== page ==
© 3L Filmverleih

Love and Dance (Sipur Hatzi-Russi)
Israel 2006

Opening 12 Apr 2007

Directed by: Eitan Anner
Writing credits: Eitan Anner
Principal actors: Jenya Dodina, Avi Kushnir, Oksana Korostyshevskaya, Kirill Safonov, Vladimir Volov

Love and Dance, an Israeli film, has traces of Billy Elliot in that it takes place in a region with political and social boundaries and that young Chen (Vladimir Volov) is forced at first to take dancing lessons secretly. Chen's father Rami (Ari Kushnir) is sort of an Israeli Jean-Paul Belmondo – a macho type with a cigarette always hanging out of the side of his mouth. When not photographing weddings for his livelihood, he likes to sit in the dunes and photograph sand migration with impatient Chen at his side. Chen's mother Lena (Oksana Korostyshevskaya) is Russian and this is how we first realize that the film is about the culture clash between the sabras (the born-in-Israel Israelis) and the looked-down-upon Russian immigrants. Rami doesn't even want Lena speaking Russian to Chen, but she persists. The bicultural family has its problems, and Lena sometimes stifles Chen with her love. When Rami forgets he had promised to take Lena dancing for their wedding anniversary, Chen accompanies his mother to a dance studio in the community center. It is there that he first sees Natalie and in order to get to know her, he starts to attend her dancing class. Yulia Rabinovitch (Yevgenia Dodina) is the critical but sympathetic dance instructor. Chen, in the middle of his parents' conflict, finally realizes that he cannot help them, and this is when he is free for the first time in his life – free to lead his own life in his own way.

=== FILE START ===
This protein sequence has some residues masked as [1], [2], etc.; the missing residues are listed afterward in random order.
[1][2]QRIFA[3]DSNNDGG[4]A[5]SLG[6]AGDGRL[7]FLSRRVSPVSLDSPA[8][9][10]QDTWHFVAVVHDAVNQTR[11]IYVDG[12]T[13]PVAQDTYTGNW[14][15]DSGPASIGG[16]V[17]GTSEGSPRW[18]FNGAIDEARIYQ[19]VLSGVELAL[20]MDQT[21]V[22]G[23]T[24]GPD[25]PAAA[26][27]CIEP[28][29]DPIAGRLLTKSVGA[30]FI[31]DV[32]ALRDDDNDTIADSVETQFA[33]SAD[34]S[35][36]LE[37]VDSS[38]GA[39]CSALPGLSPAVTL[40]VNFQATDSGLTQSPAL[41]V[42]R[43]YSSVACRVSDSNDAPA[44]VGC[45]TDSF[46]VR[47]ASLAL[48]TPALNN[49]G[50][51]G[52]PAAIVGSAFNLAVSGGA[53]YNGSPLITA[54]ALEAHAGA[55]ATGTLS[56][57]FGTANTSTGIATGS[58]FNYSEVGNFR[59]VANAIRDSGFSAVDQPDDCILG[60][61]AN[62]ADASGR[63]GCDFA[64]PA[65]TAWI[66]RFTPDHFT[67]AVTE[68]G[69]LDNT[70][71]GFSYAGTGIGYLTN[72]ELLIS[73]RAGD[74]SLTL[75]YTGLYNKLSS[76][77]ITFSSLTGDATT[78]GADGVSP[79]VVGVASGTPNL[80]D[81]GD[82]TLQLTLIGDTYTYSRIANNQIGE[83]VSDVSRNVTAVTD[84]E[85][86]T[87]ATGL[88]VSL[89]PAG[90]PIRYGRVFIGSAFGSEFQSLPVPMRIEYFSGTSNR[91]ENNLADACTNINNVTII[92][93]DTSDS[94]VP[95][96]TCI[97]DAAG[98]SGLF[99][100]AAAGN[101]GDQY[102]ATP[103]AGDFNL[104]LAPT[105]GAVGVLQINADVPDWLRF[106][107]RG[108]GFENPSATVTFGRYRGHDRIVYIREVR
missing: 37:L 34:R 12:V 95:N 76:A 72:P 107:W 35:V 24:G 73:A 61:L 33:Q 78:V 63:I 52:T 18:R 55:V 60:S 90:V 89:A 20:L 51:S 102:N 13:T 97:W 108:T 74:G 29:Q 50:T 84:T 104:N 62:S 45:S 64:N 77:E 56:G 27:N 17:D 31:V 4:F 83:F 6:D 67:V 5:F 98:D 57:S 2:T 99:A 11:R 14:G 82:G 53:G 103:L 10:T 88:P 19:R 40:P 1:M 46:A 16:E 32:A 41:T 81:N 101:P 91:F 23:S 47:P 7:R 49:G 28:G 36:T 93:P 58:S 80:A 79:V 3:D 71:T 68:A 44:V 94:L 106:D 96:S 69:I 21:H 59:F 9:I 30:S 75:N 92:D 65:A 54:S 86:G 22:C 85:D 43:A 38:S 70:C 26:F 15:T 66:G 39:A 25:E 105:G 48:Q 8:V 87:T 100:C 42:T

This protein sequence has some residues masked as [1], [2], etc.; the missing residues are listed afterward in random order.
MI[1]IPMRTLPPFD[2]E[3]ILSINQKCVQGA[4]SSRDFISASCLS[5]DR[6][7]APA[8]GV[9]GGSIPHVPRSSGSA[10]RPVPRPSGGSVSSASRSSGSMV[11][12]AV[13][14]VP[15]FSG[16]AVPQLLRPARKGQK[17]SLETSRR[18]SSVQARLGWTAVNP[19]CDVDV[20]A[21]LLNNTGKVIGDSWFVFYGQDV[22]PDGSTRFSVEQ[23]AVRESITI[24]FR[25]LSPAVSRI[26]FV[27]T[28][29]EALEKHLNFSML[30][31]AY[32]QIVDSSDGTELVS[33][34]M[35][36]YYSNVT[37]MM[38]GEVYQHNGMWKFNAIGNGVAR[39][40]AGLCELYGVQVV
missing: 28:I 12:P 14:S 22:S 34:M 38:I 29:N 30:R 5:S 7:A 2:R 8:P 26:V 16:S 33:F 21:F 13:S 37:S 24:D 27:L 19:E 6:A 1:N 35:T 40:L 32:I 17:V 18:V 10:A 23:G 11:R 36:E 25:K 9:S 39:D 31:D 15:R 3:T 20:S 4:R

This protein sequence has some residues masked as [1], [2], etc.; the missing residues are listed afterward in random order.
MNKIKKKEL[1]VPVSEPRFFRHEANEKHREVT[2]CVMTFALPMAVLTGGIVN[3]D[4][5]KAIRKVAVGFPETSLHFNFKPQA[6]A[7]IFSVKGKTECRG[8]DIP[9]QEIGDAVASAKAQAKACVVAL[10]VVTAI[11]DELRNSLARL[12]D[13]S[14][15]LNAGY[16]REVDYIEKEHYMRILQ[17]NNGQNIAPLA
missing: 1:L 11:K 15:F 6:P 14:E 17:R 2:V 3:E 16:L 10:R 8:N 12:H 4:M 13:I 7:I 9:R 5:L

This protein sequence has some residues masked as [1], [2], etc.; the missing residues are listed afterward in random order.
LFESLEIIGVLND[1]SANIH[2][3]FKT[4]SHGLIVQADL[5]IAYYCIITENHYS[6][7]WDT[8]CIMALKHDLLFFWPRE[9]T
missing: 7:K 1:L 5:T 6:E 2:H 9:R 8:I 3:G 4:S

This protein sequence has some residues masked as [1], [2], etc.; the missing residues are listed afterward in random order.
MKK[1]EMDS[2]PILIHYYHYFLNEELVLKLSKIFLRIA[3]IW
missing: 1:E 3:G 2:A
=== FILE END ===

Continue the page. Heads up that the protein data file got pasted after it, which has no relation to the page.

Throughout the film the prejudice the young Russians are exposed to when in contact with Israelis their age in the projects of Ashdod is evident, and their survival techniques take interesting variations. The lovely, momentarily happy ending is like a scene from a musical. All at the national dance tournament, even the spectators and jury, dance and swirl and smile – seemingly without a care in the world. (Thelma Freedman)

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